Fed warns over leveraged lending as banks chase riskier deals
The Federal Reserve is getting more concerned about risks from the leveraged loan market, with a key official saying it's now taking a "closer look" at whether Wall Street banks are chasing deals without adequately protecting themselves against losses.
"There may be material loosening of terms and weaknesses in risk management" in the $1.3 trillion market, Todd Vermilyea, the Fed's head of risk surveillance and data, said Wednesday at an industry conference in New York. Vermilyea's remarks were spurred by emerging trends that he said could threaten the safety and soundness of the biggest banks.
After regulators appointed by President Donald Trump said they would take a lighter touch with banks, lenders began testing the limits of what federal watchdogs would tolerate in providing financing for heavily indebted companies. Morgan Stanley, Goldman Sachs Group Inc. and Credit Suisse Group AG are among firms that have recently participated in deals that exceeded what the Fed previously deemed appropriate.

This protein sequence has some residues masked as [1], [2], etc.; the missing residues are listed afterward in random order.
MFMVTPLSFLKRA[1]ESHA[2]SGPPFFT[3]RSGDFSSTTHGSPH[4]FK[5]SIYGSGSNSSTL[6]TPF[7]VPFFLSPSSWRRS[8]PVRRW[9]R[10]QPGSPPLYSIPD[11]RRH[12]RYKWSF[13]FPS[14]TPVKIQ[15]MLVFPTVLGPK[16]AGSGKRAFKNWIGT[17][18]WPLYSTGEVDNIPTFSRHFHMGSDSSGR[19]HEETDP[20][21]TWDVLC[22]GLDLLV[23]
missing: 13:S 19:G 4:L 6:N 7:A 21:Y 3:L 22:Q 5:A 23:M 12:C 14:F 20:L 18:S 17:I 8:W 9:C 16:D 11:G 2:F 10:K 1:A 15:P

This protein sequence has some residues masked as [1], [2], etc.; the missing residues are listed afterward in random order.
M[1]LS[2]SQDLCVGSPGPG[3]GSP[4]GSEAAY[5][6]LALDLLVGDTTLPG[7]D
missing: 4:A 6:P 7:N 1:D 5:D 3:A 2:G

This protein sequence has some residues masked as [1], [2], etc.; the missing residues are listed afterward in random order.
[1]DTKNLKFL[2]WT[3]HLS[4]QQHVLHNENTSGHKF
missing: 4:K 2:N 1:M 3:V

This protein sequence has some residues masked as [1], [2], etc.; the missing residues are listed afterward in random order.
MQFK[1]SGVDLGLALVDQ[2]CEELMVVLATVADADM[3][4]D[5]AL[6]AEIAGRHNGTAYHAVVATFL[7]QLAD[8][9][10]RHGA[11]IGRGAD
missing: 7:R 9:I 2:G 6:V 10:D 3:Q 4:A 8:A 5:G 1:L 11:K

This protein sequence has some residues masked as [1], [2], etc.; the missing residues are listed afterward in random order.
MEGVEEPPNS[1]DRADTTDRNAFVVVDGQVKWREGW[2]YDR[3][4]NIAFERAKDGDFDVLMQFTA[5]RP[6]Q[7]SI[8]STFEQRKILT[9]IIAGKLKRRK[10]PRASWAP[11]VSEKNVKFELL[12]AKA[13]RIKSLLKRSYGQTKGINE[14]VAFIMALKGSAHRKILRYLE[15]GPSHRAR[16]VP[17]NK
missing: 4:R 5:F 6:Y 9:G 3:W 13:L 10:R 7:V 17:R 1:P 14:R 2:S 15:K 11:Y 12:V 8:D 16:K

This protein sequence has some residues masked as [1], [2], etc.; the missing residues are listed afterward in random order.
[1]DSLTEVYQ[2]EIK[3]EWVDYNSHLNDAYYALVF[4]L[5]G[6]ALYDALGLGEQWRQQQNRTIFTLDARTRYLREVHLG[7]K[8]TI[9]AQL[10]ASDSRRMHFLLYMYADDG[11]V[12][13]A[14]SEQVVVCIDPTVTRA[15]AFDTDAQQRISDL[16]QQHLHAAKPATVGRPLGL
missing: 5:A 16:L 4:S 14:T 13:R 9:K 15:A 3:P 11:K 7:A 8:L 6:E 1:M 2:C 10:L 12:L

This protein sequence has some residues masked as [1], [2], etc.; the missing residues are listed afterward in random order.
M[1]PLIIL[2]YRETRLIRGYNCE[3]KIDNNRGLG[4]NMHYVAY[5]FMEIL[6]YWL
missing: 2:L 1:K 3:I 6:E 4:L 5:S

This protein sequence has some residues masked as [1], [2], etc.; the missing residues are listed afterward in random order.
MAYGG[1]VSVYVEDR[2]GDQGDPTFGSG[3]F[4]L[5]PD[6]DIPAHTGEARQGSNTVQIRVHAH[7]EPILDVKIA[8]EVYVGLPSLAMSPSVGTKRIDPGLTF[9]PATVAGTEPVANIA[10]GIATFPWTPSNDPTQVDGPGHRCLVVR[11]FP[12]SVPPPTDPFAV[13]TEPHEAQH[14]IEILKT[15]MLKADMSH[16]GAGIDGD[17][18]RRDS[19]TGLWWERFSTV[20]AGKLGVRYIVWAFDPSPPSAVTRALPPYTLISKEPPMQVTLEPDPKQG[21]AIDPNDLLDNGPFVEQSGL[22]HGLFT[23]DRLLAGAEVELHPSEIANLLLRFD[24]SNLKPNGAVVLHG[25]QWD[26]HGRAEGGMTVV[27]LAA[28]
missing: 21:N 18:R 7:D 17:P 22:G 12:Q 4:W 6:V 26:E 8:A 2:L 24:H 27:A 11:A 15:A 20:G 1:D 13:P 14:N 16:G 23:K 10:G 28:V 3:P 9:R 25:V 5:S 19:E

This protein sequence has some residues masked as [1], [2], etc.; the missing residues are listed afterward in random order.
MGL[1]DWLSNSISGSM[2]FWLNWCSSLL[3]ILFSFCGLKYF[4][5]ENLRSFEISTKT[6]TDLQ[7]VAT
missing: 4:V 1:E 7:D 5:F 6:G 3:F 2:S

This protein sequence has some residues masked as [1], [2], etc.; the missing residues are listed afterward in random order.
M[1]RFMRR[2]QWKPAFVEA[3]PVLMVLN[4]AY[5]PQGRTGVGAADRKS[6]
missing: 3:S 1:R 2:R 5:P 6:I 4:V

In 2013, regulators issued tough industry guidance for banks. But when the Government Accountability Office determined last year that the Fed and Office of the Comptroller of the Currency had overstepped their authority, the regulators agreed they would stop enforcing the guidance.
Comptroller of the Currency Joseph Otting, the top regulator of national banks, said last week that the industry has "really kind of stayed on the rails," mostly remaining within "relatively healthy" measures of leverage. The riskiest leveraged loans are being done by private-equity firms, he said. Vermilyea's remarks indicate Otting's counterparts at the Fed aren't as comfortable, and recent lending statistics show a shifting landscape.
Last month, 14 regulated banks along with KKR Capital Markets underwrote $6.7 billion of loans and bonds in the buyout of Envision Healthcare Corp., one of the largest deals of the year. That represented a multiple of 6.9 times debt to earnings. The 2013 guidance had imposed extra regulatory scrutiny when ratios rose above 6 times earnings.
Vermilyea highlighted a few areas of concern Wednesday, including the growth in so-called covenant-lite loans, which offer fewer safeguards for lenders. He also flagged the increased use of "collateral stripping," in which borrowers move collateral out of reach of creditors. The Fed is examining how banks are managing risks from these practices, Vermilyea said.